When legends leave us, they are memorialized, either in their posthumous albums or on screen. Some depictions are accurate, while others take liberties with the fictional aspects of a musician’s glamorous life, riddled with rumors and whispers of what took place behind the scenes.
Before Aretha Franklin, the Queen of Soul, passed away, she was adamant on one thing: she handpicked Jennifer Hudson to portray her in film. The film, "Respect" was released earlier this year, but after watching Hudson sing her heart out, settle into these five other films that explore the highs and lows of other legendary female musicians.
Like Franklin, Bessie Smith was widely regarded as one of the best singers of her era. Branded the Empress of the Blues, Smith has had a major influence on jazz and vocalists for decades. The HBO biopic, starring the multi-hyphenated Queen Latifah, was two decades in the making. The film chronicles her life, including her friendship with the great Ma Rainey, how she dealt with racism, her tumultuous love affairs, and a decade-long career. Director Dee Rees spoke to HBO about the influence of the film and said she hoped that audiences would take away the domino effect of jazz on generations to come:
“I want them to feel that the blues is and remains a continuum, particularly with women singing the blues. Ma set it up for Bessie, Bessie set it up for Billie, Billie set it up for Nina and it continues today. I want them to see that the blues isn’t a dead language, that it’s vital because it’s a political and social protest. And the blues have a power that still exists.”
This iconic film was released just two years after the iconic singer was shot to death by the leader of her fan club. The film was presented as a balm for Selena’s family and friends, who were not only still mourning, but wanted the truth about Selena’s family and artistry to be accurately represented. Over the years, memories of Selena are imbued with nostalgia and the comfort of this film. It’s also the film that catapulted Jennifer Lopez, who portrayed Selena, into superstardom.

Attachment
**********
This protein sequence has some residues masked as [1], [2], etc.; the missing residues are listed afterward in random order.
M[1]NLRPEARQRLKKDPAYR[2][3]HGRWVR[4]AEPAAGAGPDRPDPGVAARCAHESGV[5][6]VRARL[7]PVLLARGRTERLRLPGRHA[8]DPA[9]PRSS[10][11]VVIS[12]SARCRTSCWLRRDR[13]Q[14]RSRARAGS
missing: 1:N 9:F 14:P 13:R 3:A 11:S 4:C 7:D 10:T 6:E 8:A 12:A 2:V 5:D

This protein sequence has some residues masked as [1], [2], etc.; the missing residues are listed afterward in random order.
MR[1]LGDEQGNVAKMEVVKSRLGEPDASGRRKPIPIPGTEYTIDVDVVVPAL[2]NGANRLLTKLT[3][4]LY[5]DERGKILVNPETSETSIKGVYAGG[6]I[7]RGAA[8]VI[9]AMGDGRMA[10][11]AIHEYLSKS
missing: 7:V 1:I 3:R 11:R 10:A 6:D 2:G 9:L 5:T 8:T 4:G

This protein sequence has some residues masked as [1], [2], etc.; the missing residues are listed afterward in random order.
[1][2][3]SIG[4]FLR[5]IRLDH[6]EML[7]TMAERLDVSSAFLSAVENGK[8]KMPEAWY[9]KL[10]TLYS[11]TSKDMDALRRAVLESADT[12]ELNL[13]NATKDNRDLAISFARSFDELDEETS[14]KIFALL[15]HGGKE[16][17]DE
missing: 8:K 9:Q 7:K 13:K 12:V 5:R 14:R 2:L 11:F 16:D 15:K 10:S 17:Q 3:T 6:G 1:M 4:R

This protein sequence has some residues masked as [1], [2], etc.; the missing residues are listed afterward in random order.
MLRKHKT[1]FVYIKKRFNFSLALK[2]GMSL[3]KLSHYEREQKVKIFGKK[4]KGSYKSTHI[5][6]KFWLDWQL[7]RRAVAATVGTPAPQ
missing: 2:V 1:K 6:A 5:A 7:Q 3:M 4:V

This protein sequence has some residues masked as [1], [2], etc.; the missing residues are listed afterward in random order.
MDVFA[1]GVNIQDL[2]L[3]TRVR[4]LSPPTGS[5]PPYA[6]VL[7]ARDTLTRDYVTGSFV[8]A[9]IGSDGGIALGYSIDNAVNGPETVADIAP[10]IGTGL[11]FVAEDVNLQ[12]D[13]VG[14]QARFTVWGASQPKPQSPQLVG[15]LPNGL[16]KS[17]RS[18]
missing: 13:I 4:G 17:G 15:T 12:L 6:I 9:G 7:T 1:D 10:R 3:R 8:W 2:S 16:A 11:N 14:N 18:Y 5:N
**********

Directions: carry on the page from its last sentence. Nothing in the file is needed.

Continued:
Similar to Rock’n Roll, jazz produced some of the best artists to come out in decades. Billie Holiday, known for the haunting song, "Strange Fruit," was a shining star in Harlem clubs during the 1930s and 40s. Decades after her death, her 1956 biography served as inspiration for the film, "Lady Sings the Blues." Diana Ross starred in the biopic, which not only served as a jumping point for her solo career after leaving the Supremes — but earned Ross her only Oscar nomination.
Holiday’s life story has intrigued generations of listeners and pop culture fanatics. While the aforementioned biopic focused on her music and her struggle with addiction, director Lee Daniels took a different route and focused on her activism in the film "The United States vs. Billie Holiday." For Black entertainers, the line between entertainment and politics was thin. From racism to playing in clubs to her arrest for protesting lynching, Holiday — like many of her era and beyond — could have been considered a civil rights activist. But it paid off, with Andra Day winning a Golden Globe for her performance.
Tina Turner is widely regarded as the Queen of Rock ‘n Roll. From her flashy outfits to high energy stage presence, she’s cemented herself as a living legend. Based on Turner's biography, "I, Tina: My Life Story," the 1993 film, "What's Love Got to Do With It," starred Angela Bassett and follows Tina’s life — from meeting Ike and the demise of their marriage to becoming the woman she is today. Turner would later go on to claim that the events in the movie weren’t accurate.